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Surely his salvation is nigh them that fear him…
That have a true sense of sin and folly, are humbled for it, hate it, and depart from it, and do not return unto it; have a reverential affection for God, a sense of his goodness, particularly his pardoning grace and mercy, and fear him on account of it, and to offend him; and that serve him with reverence and godly fear: to these his salvation is nigh; temporal salvation, for that is his, it is of him, and from him; and he is a present help in time of trouble: spiritual and eternal salvation is his; it is of his contriving, settling, appointing, and giving; and was now near being accomplished by Christ; who also may be meant by God's salvation, being the Saviour of his providing, choosing, and sending, who, in a short time, would appear, and suddenly come to his temple, as Haggai and Malachi foretold, and as was fixed by Daniel's weeks, (Haggai 2:6,7) (Malachi 3:1) (Daniel 9:24) , and therefore the psalmist speaks of it with the utmost certainty; "surely": verily of a truth it is so; there can be no dispute about it; for this psalm, as is generally thought, was written after the return of the Jews from the Babylonish captivity; so that the coming of the Saviour was at hand, and the impetration of salvation not afar off; and the revelation of it in the Gospel was just ready to be made, or in a little time; see (Isaiah 56:1) and this may be said to be nigh to sensible sinners, when it is brought unto them by the Gospel, and applied to their hearts by the Spirit of God, and they see their interest in it, the full possession of which in heaven is still nearer than when they believed; but then it is only so to them that fear the Lord; not to the wicked, from whom it is afar off, (Psalms 119:155) , this character seems to design converted persons among the Gentiles, as well as among the Jews; see (Acts 13:26) (10:35)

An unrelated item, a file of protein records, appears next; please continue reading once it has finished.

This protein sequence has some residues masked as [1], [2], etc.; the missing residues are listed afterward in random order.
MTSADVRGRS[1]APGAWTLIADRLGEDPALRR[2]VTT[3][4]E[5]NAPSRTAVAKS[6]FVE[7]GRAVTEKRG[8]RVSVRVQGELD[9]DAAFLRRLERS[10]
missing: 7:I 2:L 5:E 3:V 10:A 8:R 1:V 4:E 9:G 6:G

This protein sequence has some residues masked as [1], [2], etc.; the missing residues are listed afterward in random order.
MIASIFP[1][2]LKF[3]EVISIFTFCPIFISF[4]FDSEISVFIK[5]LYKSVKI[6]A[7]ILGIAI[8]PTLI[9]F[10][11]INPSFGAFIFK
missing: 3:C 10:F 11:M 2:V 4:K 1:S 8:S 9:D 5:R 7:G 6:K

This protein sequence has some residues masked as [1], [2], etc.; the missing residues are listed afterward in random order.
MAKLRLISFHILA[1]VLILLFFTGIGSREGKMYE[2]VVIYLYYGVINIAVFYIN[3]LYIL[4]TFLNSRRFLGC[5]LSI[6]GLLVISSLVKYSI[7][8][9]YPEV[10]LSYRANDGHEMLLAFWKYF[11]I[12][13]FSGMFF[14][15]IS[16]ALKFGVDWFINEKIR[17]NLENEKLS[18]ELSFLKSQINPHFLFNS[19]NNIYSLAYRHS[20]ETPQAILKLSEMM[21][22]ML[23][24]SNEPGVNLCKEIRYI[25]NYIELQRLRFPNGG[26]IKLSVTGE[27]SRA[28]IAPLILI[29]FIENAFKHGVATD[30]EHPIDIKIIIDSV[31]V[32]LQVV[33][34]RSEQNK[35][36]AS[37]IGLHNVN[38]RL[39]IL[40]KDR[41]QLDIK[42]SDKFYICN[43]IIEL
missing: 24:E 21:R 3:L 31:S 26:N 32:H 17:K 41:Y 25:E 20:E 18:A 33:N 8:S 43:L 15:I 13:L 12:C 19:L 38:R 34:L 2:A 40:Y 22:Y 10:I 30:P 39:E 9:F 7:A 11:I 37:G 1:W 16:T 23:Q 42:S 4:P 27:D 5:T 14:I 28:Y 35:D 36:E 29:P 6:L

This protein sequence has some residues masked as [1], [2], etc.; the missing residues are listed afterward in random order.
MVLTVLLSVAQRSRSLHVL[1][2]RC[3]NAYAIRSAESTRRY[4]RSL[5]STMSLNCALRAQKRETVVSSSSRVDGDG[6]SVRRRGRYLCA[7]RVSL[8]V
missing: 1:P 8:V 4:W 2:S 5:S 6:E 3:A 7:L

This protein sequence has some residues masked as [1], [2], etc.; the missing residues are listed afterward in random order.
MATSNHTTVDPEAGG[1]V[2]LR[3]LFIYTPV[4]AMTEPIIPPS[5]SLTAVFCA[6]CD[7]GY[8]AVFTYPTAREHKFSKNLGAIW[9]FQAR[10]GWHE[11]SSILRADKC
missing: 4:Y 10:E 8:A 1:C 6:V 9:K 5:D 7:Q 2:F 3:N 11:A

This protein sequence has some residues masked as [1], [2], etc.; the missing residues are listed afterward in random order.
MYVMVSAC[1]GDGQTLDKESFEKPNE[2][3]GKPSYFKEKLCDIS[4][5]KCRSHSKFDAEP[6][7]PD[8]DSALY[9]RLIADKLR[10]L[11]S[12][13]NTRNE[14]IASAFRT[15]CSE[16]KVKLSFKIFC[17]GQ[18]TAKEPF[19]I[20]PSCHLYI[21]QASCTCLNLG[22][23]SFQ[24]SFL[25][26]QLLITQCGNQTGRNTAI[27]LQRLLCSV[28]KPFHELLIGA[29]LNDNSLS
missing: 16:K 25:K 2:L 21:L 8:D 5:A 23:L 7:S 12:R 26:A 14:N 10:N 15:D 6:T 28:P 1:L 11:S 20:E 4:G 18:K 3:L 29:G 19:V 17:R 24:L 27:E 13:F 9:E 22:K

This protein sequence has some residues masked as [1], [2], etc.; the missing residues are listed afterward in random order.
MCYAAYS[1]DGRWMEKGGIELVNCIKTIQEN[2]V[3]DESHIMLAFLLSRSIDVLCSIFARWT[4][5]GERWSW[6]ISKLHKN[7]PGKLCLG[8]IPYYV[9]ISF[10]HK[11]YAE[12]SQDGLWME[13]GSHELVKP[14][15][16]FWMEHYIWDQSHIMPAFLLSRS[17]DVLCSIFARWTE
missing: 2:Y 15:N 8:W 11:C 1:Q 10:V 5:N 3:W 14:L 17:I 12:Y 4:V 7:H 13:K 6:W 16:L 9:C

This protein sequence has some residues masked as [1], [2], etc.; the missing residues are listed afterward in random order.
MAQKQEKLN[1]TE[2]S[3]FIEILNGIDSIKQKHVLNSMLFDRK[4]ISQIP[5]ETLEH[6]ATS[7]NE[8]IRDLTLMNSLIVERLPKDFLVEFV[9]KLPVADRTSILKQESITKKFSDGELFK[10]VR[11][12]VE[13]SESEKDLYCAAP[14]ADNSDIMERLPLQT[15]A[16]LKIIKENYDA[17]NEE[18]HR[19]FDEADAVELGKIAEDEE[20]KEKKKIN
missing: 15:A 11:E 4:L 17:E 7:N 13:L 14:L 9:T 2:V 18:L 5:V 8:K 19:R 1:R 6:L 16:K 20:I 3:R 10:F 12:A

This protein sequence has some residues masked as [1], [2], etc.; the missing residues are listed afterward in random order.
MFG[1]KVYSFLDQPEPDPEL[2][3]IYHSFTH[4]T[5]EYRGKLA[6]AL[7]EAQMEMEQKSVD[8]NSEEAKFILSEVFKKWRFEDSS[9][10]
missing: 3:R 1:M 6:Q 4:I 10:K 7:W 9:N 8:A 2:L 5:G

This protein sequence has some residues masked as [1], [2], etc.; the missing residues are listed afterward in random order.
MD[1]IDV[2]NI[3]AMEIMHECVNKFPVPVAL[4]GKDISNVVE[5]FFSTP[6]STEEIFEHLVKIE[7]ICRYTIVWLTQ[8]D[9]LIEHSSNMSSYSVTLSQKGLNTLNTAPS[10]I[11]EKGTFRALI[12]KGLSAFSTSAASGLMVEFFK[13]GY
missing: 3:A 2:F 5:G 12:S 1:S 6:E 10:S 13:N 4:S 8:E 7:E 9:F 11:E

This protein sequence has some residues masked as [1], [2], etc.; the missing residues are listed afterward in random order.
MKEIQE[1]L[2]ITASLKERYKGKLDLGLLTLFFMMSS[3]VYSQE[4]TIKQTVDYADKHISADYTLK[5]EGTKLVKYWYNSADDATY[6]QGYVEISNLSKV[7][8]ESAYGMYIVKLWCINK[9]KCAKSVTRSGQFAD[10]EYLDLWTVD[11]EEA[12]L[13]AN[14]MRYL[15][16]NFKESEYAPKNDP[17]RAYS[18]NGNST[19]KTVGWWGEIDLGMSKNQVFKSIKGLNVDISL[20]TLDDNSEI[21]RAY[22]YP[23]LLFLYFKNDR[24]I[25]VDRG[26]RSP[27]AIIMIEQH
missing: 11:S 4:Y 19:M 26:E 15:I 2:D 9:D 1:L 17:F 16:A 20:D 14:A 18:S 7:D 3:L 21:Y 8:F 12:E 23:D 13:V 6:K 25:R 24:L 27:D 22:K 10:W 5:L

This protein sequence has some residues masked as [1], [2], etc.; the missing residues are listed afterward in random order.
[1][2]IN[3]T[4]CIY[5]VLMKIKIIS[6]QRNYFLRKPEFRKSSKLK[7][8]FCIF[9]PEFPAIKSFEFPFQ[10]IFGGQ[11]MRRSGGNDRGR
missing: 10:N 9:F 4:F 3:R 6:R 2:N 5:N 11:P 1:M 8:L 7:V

that glory may dwell in our land;
Christ, who is the brightness of his Father's glory, having the same nature, names, worship, and honour; whose glory is the glory of the only begotten of the Father, and who also is the glory of his people Israel; who, when he was incarnate, dwelt among men, particularly in the land of Judea, where the writer of this psalm dwelt, and therefore calls it "our land"; and though his appearance was then but mean, in the form of a servant, yet he had a glory, which was manifest in his doctrine and miracles; and he was the Lord of glory, even when he was crucified; see (Hebrews 1:3) (John 1:14) (Luke 2:32) (Philippians 2:6,7) (1 Corinthians 2:8) , or else the Gospel may be meant, which has a glory in it excelling that of the law; it containing glorious truths, and glorious promises; and which is the glory of a land where it is, and, when it departs, an "Ichabod" may be written on it: this came in consequence of Christ, the Saviour, and salvation by him, which it is a revelation of; and dwelt and abode in the land of Judea, till it was utterly despised and rejected: the whole of Gospel worship and ordinances may be intended also, together with a holy life and conversation becoming it.
The New John Gill's Exposition of the Entire Bible Modernised and adapted for the computer by Larry Pierce of Online Bible. All Rightes Reserved, Larry Pierce, Winterbourne, Ontario.
A printed copy of this work can be ordered from: The Baptist Standard Bearer, 1 Iron Oaks Dr, Paris, AR, 72855